Coronary Angioplasty

Coronary angioplasty is a minimally invasive procedure used to treat narrowed or blocked coronary arteries in the heart. During the procedure, a catheter is inserted into a blood vessel, typically in the groin, and guided to the blocked artery. A small balloon attached to the catheter is then inflated to open up the artery and improve blood flow to the heart.

In some cases, a stent may also be inserted into the artery to help keep it open. This is known as a stenting procedure.

Coronary angioplasty is used to treat a variety of heart conditions, including angina, acute coronary syndrome, and heart attack. It can help improve blood flow to the heart, reduce symptoms, and lower the risk of future heart problems.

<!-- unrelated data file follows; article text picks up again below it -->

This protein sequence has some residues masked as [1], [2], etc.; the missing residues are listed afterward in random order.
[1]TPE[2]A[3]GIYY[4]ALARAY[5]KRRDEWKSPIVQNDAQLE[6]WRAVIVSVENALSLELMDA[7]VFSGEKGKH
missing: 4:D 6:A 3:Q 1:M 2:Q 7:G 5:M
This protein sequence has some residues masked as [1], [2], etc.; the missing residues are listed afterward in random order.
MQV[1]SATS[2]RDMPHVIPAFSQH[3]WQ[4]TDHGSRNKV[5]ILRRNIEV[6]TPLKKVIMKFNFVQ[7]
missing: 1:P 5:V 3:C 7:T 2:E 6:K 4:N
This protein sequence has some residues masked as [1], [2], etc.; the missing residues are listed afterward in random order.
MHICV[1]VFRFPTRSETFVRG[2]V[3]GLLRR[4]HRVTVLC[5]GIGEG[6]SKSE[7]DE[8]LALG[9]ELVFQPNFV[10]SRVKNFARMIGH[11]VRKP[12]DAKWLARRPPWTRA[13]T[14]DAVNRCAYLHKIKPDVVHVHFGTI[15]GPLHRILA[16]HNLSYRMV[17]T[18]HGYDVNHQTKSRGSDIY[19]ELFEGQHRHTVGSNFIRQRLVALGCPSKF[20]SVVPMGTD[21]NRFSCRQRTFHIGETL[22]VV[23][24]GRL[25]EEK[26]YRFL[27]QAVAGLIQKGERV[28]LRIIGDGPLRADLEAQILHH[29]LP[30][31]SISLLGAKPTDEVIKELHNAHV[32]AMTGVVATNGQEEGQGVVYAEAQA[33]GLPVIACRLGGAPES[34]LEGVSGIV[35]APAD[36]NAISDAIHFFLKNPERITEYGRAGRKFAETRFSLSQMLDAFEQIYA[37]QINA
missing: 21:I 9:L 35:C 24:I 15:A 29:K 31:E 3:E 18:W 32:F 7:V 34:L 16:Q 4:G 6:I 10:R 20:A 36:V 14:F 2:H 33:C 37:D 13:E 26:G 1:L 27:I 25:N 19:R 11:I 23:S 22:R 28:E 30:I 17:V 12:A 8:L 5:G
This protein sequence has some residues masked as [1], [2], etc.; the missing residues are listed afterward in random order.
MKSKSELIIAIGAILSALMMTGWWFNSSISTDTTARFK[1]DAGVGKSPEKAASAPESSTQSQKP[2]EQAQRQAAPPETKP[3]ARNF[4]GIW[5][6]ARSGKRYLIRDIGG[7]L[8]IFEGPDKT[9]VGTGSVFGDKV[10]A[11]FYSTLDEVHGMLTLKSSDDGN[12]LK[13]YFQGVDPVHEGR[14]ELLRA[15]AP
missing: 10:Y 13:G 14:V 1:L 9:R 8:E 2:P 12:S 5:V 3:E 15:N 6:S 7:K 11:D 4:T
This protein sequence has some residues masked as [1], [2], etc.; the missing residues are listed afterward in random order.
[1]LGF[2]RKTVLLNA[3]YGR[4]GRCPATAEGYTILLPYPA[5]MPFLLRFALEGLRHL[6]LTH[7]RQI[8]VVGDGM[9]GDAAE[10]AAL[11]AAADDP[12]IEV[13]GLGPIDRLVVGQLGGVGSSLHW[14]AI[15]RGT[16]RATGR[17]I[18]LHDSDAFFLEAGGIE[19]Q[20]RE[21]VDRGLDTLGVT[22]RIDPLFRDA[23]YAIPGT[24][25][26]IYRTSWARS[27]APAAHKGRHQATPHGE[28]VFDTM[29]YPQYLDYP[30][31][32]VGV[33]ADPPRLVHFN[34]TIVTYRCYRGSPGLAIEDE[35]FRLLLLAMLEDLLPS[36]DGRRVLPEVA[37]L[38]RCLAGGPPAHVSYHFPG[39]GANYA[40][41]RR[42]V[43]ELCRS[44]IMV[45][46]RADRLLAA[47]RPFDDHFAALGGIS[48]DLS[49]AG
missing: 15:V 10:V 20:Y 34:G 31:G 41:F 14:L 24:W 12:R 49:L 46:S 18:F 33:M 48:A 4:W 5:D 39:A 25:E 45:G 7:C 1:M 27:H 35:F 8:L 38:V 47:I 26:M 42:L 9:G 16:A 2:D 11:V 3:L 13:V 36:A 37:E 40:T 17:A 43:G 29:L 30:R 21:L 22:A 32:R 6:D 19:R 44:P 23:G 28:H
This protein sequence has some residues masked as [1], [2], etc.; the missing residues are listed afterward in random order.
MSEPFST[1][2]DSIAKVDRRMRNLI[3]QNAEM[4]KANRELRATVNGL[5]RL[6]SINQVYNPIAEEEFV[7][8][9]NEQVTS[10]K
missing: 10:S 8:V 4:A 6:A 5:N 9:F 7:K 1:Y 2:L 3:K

Coronary angioplasty is generally considered safe and effective, with a high success rate in improving blood flow to the heart and reducing symptoms. However, there are some risks and potential complications associated with the procedure, including bleeding, infection, allergic reaction to the contrast agent used during the procedure, and re-narrowing or blockage of the artery. The benefits and risks of coronary angioplasty should be carefully considered and discussed with a healthcare provider.

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